Language: Español

Year of publication: 1830

Valuation: can be read

The inhabited underground It is a nineteenth-century and traditional novel. Nineteenth-century because it was written in the 19th century and presents the narrative schemes, tropes and vices of the time. Castiza because we owe it to the pen of Manuel Benito Aguirre, a primary school teacher, journalist and candidate for deputy in the Cortes from Soriano.

A nineteenth-century and traditional novel, then. Also of adventure, since in less than a hundred pages it stuffs all kinds of misfortunes (there are two consecutive shipwrecks, two!) and adventures (among which are the assault by bandits, the boarding of some pirates or the discovery of a hidden civilization).

The inhabited underground follows in the footsteps of Timancio, orphaned since childhood who, as a young man, flees his homeland with his beloved Adela after murdering a love rival in a duel.

Although I have appreciated Benito Aguirre’s novel as a historical curiosity, I must admit that it has aged quite poorly and is weak in many areas:

  • His style. Not only is it archaic, but, to narrate the slightest event, it engages in a tangle of convoluted syntax, moth-eaten lexicon, dramatic soliloquies and tangential moral reflections. Look, for example, at how he communicates that Timancio falls asleep on page 13: “fatigue and exhaustion had exhausted my strength and my powers were no longer in a state to exercise their functions, so that sleep soon took over.” of all of them.
  • Your argument. It forces the reader to suspend disbelief too much. Likewise, it is reminiscent of a soap opera: the concatenation of far-fetched and implausible events, the forced coincidences, the gratuitous twists, the false deaths, the mistaken intentions of various characters, the Manichaeism of the majority of the cast…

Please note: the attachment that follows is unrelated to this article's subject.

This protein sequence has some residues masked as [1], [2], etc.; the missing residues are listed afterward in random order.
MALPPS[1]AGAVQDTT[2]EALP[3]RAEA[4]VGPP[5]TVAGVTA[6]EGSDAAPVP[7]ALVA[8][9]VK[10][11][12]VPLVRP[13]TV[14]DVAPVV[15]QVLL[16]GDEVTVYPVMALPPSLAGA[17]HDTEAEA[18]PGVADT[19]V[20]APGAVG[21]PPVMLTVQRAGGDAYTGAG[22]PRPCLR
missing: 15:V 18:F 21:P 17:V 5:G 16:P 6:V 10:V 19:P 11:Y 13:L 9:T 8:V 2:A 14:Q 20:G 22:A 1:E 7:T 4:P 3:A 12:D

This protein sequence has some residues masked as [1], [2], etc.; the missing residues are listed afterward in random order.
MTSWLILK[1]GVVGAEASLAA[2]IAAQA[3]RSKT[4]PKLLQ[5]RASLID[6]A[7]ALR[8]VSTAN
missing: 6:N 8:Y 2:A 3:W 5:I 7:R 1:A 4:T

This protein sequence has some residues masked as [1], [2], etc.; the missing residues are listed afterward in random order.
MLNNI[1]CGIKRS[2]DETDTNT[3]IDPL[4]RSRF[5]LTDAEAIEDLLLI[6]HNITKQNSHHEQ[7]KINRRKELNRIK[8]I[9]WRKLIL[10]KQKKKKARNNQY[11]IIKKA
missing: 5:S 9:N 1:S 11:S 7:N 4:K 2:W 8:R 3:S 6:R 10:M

• Your pace. It seems extremely inconsistent. Sometimes the plot stagnates due to the cumbersome prose and the focus on scenes or details that are unnecessary for the whole, and other times the events are chained together with hardly any respite.
  • Their characters. Except for the protagonist, who is less blameless than usual in this type of story, they are too flat (altruistic and magnanimous supporting characters or irredeemable villains).
  • His moral digressions. They don’t always contribute much. Furthermore, they are quite outdated today, since their praise of the pleasures of society seems excessive, and their ethnocentric vision is decidedly colonialist.
Probably the best of The inhabited underground be the section to which its title alludes, during which the protagonist lives with some savages in a cave. After all, there is a certain creativity when it comes to capturing the society of the Letingbergs (especially what refers to their appearance, their customs and their beliefs). However, I believe that there are more original subsoil civilizations in related works, such as the one shown in Baron Trump’s wonderful underground journey de Ingersoll Lockwood.

Summarizing: The inhabited underground It is a curious novel, but it will hardly convince the contemporary reader, even if he approaches it aware of the context to which it belongs.

Deméter is in charge of dusting off the now forgotten classic by Benito Aguirre. The publisher adorns it with a series of illustrations (somewhat crude in their execution, it must be said) by Lau Oreja Pedreira.


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